An abscess is a pocket of infection creating pus. It is very painful. Many abscesses can occur when a gland / pore becomes clogged. The gland cannot drain and becomes plugged with sweat/mucus/oil build up. Infection can set in. The body forms a response & pus can form. Most abscesses get better when the pus can drain out. If it cannot drain, the infection can grow, spreading into deeper tissues to cause a deep abscess, a fistula tunnel, fasciitis/gangrene that kills deep tissues and can even threaten life.
Antibiotics are helpful in treating the infection & prevent new abscesses from forming elsewhere. Antibiotics are often not enough to cure an abscess. If an abscess is larger than a grape, it will not heal with antibiotics alone & requires drainage of the pus to allow the infection to drain.
Abscesses can form near the anus, often just inside where an anal crypt gland gets plugged & and abscess can form. Patents with certain health conditions (smoking, diabetes, inflammatory bowel disease, immunosuppressed on steroids of chemotherapy) are more likely to get more severe infections & worsening abscesses. These can be extremely painful given their sensitive location that the abscess can form.
The board certified surgeons at Central Carolina Surgery specialize in diagnosing and treating perirectal abscess in Greensboro, NC. Learn about perirectal abscesses, the types of surgeries available, and call Central Carolina Surgery today at (336) 387-8100.
How an Anal Fistula Forms
When anal glands become clogged, they can lead to infections within the tissues that exist around the anal cavity. Bacteria will continue to collect in the gland until it becomes a larger mass of infected tissue that is known as an anal abscess. If these infections are not treated properly, more and more pressure will build to the point that the body will form an anal fistula in order to expel the infection from the anal gland.
Although a large majority of anal fistulas are the result of anal abscesses, other potential causes can include:
- Sexually transmitted diseases (STDs)
- Crohn’s disease
- Trauma to the area
- Radiation exposure (usually from treatments for cancer)
Symptoms of an Anal Fistula
Many individuals who are diagnosed with an anal fistula will report significant swelling and redness near the anus in addition to moderate to severe amounts of pain. It is also common for patients to notice bleeding, pain during urination or defecation, and foul-smelling discharge from a hole located near the anus.
It is advised for persons to seek medical care right away if they experience any of the symptoms mentioned above. If a fever is also present, it may be a sign that the infection has worsened considerably, which necessitates more urgent treatment. Ideally, patients will be able to have their anal fistula diagnosed early on to avoid more serious complications and a difficult recovery.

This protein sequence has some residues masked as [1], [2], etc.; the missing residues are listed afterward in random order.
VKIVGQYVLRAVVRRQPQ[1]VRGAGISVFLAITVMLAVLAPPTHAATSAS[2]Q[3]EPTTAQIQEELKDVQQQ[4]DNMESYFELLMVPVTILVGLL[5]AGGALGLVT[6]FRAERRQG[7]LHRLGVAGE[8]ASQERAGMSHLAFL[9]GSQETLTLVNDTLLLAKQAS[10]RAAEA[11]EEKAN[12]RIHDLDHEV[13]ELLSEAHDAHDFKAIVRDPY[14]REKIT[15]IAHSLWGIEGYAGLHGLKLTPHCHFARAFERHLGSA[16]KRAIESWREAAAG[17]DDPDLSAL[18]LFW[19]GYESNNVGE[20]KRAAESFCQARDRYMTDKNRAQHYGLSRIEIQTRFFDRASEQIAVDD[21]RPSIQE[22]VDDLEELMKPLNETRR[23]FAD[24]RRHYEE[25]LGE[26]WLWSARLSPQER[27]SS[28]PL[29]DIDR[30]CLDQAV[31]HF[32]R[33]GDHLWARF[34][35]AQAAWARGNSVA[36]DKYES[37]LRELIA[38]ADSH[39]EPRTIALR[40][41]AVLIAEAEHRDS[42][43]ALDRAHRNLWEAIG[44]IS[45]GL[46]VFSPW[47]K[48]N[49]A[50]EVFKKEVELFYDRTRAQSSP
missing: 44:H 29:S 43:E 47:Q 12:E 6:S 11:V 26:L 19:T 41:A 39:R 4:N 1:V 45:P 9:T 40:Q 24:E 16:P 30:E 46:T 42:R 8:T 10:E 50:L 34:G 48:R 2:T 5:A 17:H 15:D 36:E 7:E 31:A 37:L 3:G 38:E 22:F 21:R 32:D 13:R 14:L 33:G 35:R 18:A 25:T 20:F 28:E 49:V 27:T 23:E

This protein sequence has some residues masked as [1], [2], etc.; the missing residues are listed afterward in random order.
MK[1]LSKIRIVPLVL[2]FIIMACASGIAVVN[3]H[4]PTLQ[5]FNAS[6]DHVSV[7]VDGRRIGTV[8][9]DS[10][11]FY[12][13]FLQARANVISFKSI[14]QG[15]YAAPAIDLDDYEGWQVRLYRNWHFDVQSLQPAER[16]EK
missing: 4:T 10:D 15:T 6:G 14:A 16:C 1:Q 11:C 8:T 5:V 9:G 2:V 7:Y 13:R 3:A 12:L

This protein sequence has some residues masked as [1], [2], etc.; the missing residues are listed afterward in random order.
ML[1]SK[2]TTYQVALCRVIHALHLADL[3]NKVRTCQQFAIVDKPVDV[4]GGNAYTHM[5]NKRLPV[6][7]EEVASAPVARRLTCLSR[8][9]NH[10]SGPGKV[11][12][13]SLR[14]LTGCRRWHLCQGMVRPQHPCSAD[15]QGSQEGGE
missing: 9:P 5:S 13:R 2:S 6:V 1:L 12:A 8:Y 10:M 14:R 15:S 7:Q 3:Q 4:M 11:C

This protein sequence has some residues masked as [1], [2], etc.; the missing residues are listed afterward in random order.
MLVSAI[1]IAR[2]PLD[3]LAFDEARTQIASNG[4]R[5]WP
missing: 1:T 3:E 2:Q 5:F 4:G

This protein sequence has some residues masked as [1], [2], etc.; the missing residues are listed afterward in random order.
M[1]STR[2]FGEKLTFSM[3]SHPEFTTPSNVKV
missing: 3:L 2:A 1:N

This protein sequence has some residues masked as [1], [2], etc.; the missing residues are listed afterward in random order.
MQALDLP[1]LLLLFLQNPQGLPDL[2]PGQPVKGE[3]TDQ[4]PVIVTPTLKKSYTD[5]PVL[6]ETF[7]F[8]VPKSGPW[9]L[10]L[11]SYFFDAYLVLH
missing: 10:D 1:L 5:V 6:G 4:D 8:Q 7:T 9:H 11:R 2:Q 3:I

Types of Anal Fistulas
Anal fistulas are classified based on the where they form in relation to the anal sphincter complex. These various categories include:
- Suprasphincteric fistula
- Superficial fistula
- Transsphincteric fistula
- Intersphincteric fistula
- Extrasphincteric fistula
Diagnostic Testing & Evaluation
Once a patient contacts Central Carolina Surgery to discuss their abnormal anorectal symptoms with a specialist, a physical examination is typically given to determine if the fistula is in fact visible on the superficial skin around the anus.
While many cases of an anal fistula will be identifiable to the naked eye, there are many instances in which further testing is required to accurately determine the patient’s condition. Such tests may also be performed to help establish the particular cause of the individual’s anal fistula formation. For example, an individual may be unaware that they suffer from Crohn’s disease until unwanted side effects such as an anal fistula occur.
For additional diagnostic testing, your physician may order one or more of the following tests:
- Ultrasound imaging
- CT scan
- Blood paneling
Treatment for Anal Fistulas in Greensboro, NC
Surgery is often required to effectively treat an anal fistula. This procedure is typically performed by a colon and rectal specialist who has many years of experience in treating conditions that are specific to this region of the body. It is important for patients to seek care from an experienced colorectal surgeon because inefficiency during surgery could easily result in permanent damage to the anal sphincter muscles, which can lead to problems of urinary incontinence.
If the anal fistula is deemed to be mild, it can often be treated with a fistulotomy. This procedure involves cutting the thin tissue over the tunnel of the fistula. By opening the tunnel, the infection is able to be cleared away from inside the tissues and then proceed to heal naturally over the course of several weeks.
In the case of a severe anal fistula, more complex surgical methods will be needed. Before any procedure is performed, it is best to first drain the fistula using a specialized device called a seton. The seton remains in place for approximately six weeks until the patient is determined to be ready for an operation to repair their anal fistula. Your physician may recommend the following methods once it is time for surgery:
- A fistulotomy
- An advancement flap procedure
- A lift procedure
To learn more details about these procedures and which one may be best to resolve your individual case, please contact Central Carolina Surgery at (336) 387-8100 today to schedule an appointment!